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fan·tas·tic (făn-tăstĭk) also fan·tas·ti·cal (-tĭ-kəl)
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adj.
1.
a. Based on or existing only in fantasy; unreal: fantastic mythological creatures; the fantastic realms of science fiction.
b. Strange or fanciful in form, conception, or appearance: "The fire assumed fantastic shapes as he watched" (Ward Just).
2.
a. Unrealistic; irrational: "the early jubilant years of the Restoration with their fantastic hopes of a Golden Age and incorruptible power" (Janet Todd).
b. Exceedingly great in size or degree; extravagant: a fantastic sum of money.
3. Wonderful or superb; remarkable: a fantastic trip to Europe.
n.
An eccentric person.

[Middle English fantastik, imagined, from Old French fantastique, from Late Latin phantasticus, imaginary, from Greek phantastikos, able to create mental images, from phantazesthai, to appear; see FANTASY.]

fan·tasti·cali·ty (-tĭ-kălĭ-tē) n.
fan·tasti·cal·ly adv.

Synonyms: fantastic, bizarre, grotesque, fanciful, exotic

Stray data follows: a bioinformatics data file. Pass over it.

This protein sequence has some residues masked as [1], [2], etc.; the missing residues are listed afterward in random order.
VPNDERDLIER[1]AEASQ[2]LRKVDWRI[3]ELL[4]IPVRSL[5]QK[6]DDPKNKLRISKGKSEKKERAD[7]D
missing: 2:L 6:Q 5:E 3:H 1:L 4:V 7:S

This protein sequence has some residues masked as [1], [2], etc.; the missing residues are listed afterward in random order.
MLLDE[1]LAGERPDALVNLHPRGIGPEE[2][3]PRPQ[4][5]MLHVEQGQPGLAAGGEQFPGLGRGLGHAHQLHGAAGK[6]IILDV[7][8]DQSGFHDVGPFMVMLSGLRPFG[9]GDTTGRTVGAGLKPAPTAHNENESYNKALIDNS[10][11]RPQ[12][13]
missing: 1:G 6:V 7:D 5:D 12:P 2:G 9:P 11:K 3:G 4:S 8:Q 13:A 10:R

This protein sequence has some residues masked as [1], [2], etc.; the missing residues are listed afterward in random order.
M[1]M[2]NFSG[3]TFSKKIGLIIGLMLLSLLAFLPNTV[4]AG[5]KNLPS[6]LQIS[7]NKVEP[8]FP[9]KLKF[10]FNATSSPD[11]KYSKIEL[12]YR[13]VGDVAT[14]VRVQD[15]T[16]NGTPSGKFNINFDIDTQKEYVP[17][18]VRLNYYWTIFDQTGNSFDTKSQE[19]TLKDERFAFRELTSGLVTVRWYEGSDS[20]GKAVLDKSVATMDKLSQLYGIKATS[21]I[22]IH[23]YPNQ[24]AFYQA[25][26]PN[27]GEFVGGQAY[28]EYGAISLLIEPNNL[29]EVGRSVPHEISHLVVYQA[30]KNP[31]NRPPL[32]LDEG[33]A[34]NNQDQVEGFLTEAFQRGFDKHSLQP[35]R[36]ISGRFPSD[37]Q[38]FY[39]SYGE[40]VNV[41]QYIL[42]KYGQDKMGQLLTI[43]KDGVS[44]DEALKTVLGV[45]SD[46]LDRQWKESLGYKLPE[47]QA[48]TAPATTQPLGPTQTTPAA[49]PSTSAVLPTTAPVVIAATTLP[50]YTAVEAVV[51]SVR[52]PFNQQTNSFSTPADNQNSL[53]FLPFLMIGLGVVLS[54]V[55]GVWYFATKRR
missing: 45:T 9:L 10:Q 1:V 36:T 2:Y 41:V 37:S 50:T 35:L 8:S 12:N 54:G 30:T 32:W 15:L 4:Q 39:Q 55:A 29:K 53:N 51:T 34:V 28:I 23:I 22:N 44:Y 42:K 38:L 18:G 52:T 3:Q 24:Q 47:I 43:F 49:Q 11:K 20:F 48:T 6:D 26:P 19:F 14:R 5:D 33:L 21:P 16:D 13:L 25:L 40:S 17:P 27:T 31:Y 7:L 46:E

These adjectives apply to what is very strange or strikingly unusual. Fantastic describes what seems to have slight relation to the real world because of its strangeness or extravagance: fantastic imaginary beasts such as the unicorn. Bizarre stresses oddness that is heightened by striking contrasts and incongruities and that shocks or fascinates: "a bizarre array of bellbottoms, floral shirts, shoes with brass buckles, white belts, orange hot pants, and miniskirts" (James S. Hirsch).
Grotesque refers principally to deformity and distortion, often of a ludicrous or repulsive nature: statues of grotesque, misshapen creatures. Fanciful applies to what is strongly influenced by imagination, caprice, or whimsy: "folksingers telling old tales in fanciful masks, wigs and costumes" (Anchee Min).
Something exotic is unusual and intriguing: painted landscapes in exotic colors.

The American Heritage® Dictionary of the English Language, Fifth Edition copyright ©2017 by Houghton Mifflin Harcourt Publishing Company. All rights reserved.
 

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